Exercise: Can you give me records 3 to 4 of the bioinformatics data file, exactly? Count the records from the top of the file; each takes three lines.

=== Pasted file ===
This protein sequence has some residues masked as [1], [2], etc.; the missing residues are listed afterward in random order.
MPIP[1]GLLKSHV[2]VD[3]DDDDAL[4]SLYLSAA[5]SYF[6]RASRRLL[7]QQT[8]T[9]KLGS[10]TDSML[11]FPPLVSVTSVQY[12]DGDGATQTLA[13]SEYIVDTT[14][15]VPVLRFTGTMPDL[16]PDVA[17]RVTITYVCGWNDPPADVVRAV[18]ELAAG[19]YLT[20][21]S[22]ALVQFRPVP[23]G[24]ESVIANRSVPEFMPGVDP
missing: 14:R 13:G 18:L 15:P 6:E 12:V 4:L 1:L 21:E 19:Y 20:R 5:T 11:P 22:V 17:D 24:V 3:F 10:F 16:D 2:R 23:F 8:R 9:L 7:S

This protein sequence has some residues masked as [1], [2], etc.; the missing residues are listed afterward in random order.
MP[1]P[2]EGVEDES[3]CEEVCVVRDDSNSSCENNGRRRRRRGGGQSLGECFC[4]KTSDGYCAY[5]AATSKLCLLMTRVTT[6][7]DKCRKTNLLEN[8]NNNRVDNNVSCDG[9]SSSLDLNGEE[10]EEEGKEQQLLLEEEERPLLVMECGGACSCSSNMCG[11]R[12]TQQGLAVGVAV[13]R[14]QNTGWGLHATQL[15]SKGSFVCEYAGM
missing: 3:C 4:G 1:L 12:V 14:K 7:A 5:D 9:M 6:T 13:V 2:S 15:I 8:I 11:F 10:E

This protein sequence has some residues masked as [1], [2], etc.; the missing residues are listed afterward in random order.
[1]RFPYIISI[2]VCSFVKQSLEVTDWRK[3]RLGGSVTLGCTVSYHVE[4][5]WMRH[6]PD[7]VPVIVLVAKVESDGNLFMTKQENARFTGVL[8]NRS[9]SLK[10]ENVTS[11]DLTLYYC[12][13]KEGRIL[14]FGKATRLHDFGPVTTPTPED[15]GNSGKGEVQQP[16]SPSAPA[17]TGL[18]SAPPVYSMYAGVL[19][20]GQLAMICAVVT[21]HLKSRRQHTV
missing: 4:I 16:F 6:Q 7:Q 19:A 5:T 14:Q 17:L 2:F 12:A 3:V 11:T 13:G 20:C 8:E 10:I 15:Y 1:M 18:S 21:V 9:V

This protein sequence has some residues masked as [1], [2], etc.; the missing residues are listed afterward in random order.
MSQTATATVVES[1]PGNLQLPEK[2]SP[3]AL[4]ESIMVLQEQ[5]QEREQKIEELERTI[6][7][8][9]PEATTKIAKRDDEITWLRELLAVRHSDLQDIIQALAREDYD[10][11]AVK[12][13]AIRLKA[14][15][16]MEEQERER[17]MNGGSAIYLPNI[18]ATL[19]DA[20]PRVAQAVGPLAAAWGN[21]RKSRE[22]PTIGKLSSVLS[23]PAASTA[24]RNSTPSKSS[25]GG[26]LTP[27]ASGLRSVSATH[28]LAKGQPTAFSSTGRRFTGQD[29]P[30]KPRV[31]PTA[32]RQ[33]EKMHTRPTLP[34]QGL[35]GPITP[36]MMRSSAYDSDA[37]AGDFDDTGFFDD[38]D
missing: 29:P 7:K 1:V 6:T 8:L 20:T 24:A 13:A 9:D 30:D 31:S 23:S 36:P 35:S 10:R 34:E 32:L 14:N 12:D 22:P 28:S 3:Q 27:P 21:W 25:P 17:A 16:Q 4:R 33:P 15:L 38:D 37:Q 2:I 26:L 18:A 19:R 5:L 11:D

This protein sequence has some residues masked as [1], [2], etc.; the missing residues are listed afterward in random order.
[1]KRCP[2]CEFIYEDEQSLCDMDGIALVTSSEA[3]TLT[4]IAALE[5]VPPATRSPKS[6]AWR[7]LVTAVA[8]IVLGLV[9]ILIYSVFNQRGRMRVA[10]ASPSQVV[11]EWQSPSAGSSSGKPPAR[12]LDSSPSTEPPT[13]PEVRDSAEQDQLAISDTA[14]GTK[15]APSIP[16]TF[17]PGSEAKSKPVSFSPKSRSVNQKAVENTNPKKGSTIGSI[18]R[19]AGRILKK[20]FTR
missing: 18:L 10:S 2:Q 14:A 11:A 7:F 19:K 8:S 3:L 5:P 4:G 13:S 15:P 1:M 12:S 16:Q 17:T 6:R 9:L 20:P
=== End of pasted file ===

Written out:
This protein sequence has some residues masked as [1], [2], etc.; the missing residues are listed afterward in random order.
[1]RFPYIISI[2]VCSFVKQSLEVTDWRK[3]RLGGSVTLGCTVSYHVE[4][5]WMRH[6]PD[7]VPVIVLVAKVESDGNLFMTKQENARFTGVL[8]NRS[9]SLK[10]ENVTS[11]DLTLYYC[12][13]KEGRIL[14]FGKATRLHDFGPVTTPTPED[15]GNSGKGEVQQP[16]SPSAPA[17]TGL[18]SAPPVYSMYAGVL[19][20]GQLAMICAVVT[21]HLKSRRQHTV
missing: 4:I 16:F 6:Q 7:Q 19:A 5:T 14:Q 17:L 2:F 12:A 3:V 11:T 13:G 20:C 8:E 10:I 15:Y 1:M 18:S 21:V 9:V

This protein sequence has some residues masked as [1], [2], etc.; the missing residues are listed afterward in random order.
MSQTATATVVES[1]PGNLQLPEK[2]SP[3]AL[4]ESIMVLQEQ[5]QEREQKIEELERTI[6][7][8][9]PEATTKIAKRDDEITWLRELLAVRHSDLQDIIQALAREDYD[10][11]AVK[12][13]AIRLKA[14][15][16]MEEQERER[17]MNGGSAIYLPNI[18]ATL[19]DA[20]PRVAQAVGPLAAAWGN[21]RKSRE[22]PTIGKLSSVLS[23]PAASTA[24]RNSTPSKSS[25]GG[26]LTP[27]ASGLRSVSATH[28]LAKGQPTAFSSTGRRFTGQD[29]P[30]KPRV[31]PTA[32]RQ[33]EKMHTRPTLP[34]QGL[35]GPITP[36]MMRSSAYDSDA[37]AGDFDDTGFFDD[38]D
missing: 29:P 7:K 1:V 6:T 8:L 20:T 24:A 13:A 9:D 30:D 31:S 23:S 36:P 35:S 10:R 34:E 32:L 14:N 12:D 22:P 28:S 3:Q 27:P 21:W 25:P 17:A 16:Q 4:R 33:P 15:L 38:D 37:Q 2:I 26:L 18:A 19:R 5:L 11:D